RUMA: How has the NSA played a role in the development of Medicine Hub* (MH)?

Phil: The NSA facilitated a working group of members to test the system and feedback views and ideas at a number of points throughout its development. We are also actively playing our part in promoting Medicine Hub and explaining why it’s important for our industry.


RUMA: What has been the feedback from the members who have engaged with Medicine Hub (MH) and inputted data?

Phil:  User experience has shown that Medicine Hub is very easy to use.  Registration is simple and data entry is easy too.  However, any new tool takes time to embed and it’s important to support users in different ways. For example, we have pushed to enable the system to allow permission to be given to the prescribing vet to upload the data on behalf of the farmer.  We also hope that the veterinary health and welfare review as part of the Animal Health and Welfare Pathway, will encourage even more data entry to be completed.


RUMA: What will the impacts of Medicine Hub be?

Phil: Medicine Hub will help the sheep industry be recognised as taking the one health global challenges seriously and will demonstrate our commitment to playing our part using evidence to support reductions and responsible use.  It will not only aid our reputation here, but also in emerging markets that we may wish to strike trade deals with.


RUMA: Would you recommend farmers work with their vet to record AMU and why is this important? 

Phil: I would encourage more sheep farmers and vets to work together on health planning and management strategies, focusing on the principles of plan, prevent, protect. This shifts the emphasis to choosing to spend money with the vet for ‘good things’ rather than having to pay the vet when problems arise.  Collecting AMU data and discussing this between the vet and the farmer is a key component in understanding and protecting health and identifying any disease risks in a flock.


RUMA: What are the benefits of farmers and vets talking about antibiotic use on their farm?

Phil: It’s all part of building a deeper understanding of health, disease, and parasite issues in the flock.  Antibiotics are largely used when problems occur so understanding this is the start of the journey of management to avoid health and disease problems occurring in the first place.


RUMA: Do you have any context of what is happening in other sheep industries around the world? Are we leading the way?

Phil: The UK is a leading player in the global sheep industry, and we have many examples where parts of our industry are at the forefront of good health management.  But we need to encourage all practice to become good practice, and we need to be aware that there are progressive initiatives taking place in other sheep producing nations who compete with us in global markets – another reason why we need to be at the top of our game.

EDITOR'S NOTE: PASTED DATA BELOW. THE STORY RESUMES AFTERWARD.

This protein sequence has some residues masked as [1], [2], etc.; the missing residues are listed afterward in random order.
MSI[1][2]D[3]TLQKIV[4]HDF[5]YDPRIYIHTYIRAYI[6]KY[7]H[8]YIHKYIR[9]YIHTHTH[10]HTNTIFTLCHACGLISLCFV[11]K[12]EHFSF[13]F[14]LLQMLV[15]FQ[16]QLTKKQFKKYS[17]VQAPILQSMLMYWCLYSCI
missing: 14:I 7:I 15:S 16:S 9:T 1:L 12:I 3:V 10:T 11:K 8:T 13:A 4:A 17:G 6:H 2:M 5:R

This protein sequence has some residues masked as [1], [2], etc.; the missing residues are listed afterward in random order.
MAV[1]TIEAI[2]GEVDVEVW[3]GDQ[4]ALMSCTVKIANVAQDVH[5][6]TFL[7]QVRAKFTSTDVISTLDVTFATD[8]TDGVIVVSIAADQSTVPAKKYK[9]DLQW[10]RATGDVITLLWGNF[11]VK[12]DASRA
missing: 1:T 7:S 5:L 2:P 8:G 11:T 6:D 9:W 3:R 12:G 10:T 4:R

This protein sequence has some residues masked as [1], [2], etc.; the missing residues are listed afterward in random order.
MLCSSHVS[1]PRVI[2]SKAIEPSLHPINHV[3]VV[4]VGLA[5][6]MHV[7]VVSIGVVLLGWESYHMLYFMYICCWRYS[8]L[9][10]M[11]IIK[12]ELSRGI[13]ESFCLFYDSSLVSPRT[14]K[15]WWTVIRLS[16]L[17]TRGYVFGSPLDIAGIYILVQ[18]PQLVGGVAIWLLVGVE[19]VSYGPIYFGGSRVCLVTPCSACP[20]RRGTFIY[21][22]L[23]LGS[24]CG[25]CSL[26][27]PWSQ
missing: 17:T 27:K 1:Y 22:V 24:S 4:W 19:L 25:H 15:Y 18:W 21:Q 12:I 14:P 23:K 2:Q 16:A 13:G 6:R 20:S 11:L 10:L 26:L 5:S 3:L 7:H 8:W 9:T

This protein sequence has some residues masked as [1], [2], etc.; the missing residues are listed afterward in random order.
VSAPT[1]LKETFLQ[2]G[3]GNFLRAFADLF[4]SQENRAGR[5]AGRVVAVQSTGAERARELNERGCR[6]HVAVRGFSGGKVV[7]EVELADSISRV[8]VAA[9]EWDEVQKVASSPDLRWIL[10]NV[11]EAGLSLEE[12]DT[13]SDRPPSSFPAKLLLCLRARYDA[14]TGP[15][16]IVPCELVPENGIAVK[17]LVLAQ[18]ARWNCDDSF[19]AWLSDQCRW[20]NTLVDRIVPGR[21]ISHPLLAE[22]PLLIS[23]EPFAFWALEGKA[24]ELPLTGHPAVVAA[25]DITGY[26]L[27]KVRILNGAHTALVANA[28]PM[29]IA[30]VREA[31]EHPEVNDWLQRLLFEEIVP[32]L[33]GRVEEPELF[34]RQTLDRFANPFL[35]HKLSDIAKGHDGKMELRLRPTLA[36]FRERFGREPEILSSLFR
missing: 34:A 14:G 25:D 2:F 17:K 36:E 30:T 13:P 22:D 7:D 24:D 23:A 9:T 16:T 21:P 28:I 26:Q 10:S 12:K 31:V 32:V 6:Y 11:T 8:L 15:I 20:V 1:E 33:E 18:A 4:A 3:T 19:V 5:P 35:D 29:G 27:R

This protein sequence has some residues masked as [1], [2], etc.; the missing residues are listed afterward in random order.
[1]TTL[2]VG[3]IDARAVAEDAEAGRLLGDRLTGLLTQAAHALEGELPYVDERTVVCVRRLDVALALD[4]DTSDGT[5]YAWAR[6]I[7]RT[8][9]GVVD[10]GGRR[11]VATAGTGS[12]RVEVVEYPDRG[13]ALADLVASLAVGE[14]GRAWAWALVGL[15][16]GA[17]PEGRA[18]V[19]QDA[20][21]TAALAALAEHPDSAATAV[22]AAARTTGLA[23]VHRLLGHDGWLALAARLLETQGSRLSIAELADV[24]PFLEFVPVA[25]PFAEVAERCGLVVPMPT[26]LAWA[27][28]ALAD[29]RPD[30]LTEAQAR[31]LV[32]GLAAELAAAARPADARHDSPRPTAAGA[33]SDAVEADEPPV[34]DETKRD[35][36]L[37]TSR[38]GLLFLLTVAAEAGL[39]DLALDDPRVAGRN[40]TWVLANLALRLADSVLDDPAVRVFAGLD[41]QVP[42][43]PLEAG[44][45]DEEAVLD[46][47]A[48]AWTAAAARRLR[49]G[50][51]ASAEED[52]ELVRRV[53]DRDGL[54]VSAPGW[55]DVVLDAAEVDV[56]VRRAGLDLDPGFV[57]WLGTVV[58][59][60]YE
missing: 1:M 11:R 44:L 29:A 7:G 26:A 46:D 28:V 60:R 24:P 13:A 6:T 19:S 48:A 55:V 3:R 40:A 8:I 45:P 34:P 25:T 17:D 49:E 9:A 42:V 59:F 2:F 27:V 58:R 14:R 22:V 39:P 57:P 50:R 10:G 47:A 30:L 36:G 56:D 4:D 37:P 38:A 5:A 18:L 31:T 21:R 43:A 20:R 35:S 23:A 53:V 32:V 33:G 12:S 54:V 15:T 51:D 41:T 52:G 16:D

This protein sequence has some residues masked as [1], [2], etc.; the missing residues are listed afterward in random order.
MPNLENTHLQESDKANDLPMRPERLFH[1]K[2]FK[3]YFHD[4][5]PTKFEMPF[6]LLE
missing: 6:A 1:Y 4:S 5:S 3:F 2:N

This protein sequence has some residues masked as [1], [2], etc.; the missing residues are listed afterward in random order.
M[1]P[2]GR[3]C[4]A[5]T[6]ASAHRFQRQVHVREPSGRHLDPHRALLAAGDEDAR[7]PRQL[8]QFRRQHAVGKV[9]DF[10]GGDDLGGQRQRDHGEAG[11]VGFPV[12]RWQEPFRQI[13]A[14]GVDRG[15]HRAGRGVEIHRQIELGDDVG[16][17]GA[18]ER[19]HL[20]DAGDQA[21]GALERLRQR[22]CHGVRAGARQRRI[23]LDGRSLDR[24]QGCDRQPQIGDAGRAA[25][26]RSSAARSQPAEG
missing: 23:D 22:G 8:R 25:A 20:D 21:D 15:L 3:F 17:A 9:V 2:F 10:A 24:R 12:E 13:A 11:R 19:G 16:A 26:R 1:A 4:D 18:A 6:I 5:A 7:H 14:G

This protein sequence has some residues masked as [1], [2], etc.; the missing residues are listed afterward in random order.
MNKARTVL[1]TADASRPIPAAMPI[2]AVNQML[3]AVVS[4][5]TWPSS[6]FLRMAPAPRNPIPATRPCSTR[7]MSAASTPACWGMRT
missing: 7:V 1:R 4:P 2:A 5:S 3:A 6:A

Across UK agriculture as a whole when it comes to antibiotic stewardship we are up there amongst the leaders in my opinion, and when you consider the size and scale of our livestock industry, it is fair to say we are leading the way.


RUMA: The emphasis is on a voluntary approach to collecting data, but could you see a scenario where data collection becomes a requirement for farm assurance or government support schemes?

Phil: I’d much rather see a voluntary approach be successful, but if it’s not then I can without doubt see a scenario where antimicrobial data provision will become a requirement of assurance schemes and Government initiatives in the future. Securing ongoing antibiotic efficacy is such an important part of the global One Health agenda that if we fail to pick up this challenge, I could also see it becoming a mandatory requirement.  Let’s not forget that these are prescription medicines that are intended for use under veterinary guidance. The Welsh Beef and Lamb Producers (WBLP) assurance scheme, has already introduced a standard requiring members to give permission to their vets to upload antibiotic use data into their system – resulting in significant amounts of data being submitted which then becomes meaningful. Assurance schemes are already under pressure from the supply chain to require the gathering of this data, and there will be strong encouragement via Defra’s new Animal Health and Welfare Pathway for antibiotic usage to be submitted to contribute to this important industry initiative.


*Medicine Hub has been developed and is managed by AHDB on behalf of the industry: Medicine Hub